Shawn Roberts, Abigail Stickford, Jonathon Stickford, Rachel Szeghy, Stephen Ratchford, Nina Stute, Marc Augenreich, Valesha Province. Appalachian State University, Boone, NC.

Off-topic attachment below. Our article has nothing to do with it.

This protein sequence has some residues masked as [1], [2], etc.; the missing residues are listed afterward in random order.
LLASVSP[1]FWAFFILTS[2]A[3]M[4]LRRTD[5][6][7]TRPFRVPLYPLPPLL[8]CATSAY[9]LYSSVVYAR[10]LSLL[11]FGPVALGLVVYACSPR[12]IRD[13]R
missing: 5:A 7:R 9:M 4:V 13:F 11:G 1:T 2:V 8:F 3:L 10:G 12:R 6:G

BACKGROUND: Otherwise healthy young adults recently infected with severe acute respiratory syndrome coronavirus 2 (SARS-CoV-2) have acutely elevated muscle sympathetic nerve activity (MSNA) compared with non-infected individuals. METHODS: Participants (n=9, 7M/2F, age 21.2±1.4 y) were tested three times following a positive SARS-CoV-2 polymerase chain reaction test (V1:47±15, V2:107±25, V3:170±19 days post-positive). Resting MSNA burst frequency, incidence, and total activity, heart rate (HR), systolic (SBP) and diastolic (DBP) blood pressure were measured at each visit. Data were collected for 5 min of supine rest. MSNA and HR were continuously measured and averaged over 5 min. Blood pressure was measured at the brachial artery at the first and fourth minute, then averaged. Sympathetic transduction to blood pressure was calculated as the absolute (mmHg) and relative (%) changes in mean arterial pressure (MAP) following a sympathetic burst and in response to sympathetic quiescence. RESULTS: Resting MSNA burst frequency (V1: 17±7, V2: 16±7, V3: 14±3 bursts∙min-1), incidence (V1: 31±12, V2: 28±13, V3: 25±4 bursts∙100 heart beats-1), and total activity (V1: 255±105, V2: 230±97, V3: 224±84 a.u.∙min-1) did not change across visits (p>0.05). SBP (V1: 135±11, V2: 127±8, V3: 121±11 mmHg, p=0.037) and DBP (V1: 77±7, V2: 71±7, V3: 67±6 mmHg, p=0.001) both decreased throughout recovery, while HR (V1: 57±9, V2: 60±6, V3: 57±8 bpm, p=0.163) did not change. The absolute (p=0.252) and relative (p=0.435) ΔMAP following an MSNA burst showed no significant changes over time Similarly, there were no changes in the absolute (p=0.169) or relative (p=0.127) ΔMAP following a non-bursting cardiac cycle. CONCLUSION: Despite cross-sectional data indicating elevated sympathetic activity following mild cases of COVID-19, longitudinal data suggests no change in sympathetic neural parameters over six months recovery. The diverging findings may indicate a) no effect of SARS-CoV-2 infection on sympathetic activity or, alternatively, b) prolonged recovery of autonomic function. However, the current results indicate clear reductions in DBP and SBP throughout six months of recovery from SARS-CoV-2. Given the lack of change in neural measures, changes in pressure are likely a result of other mechanisms.

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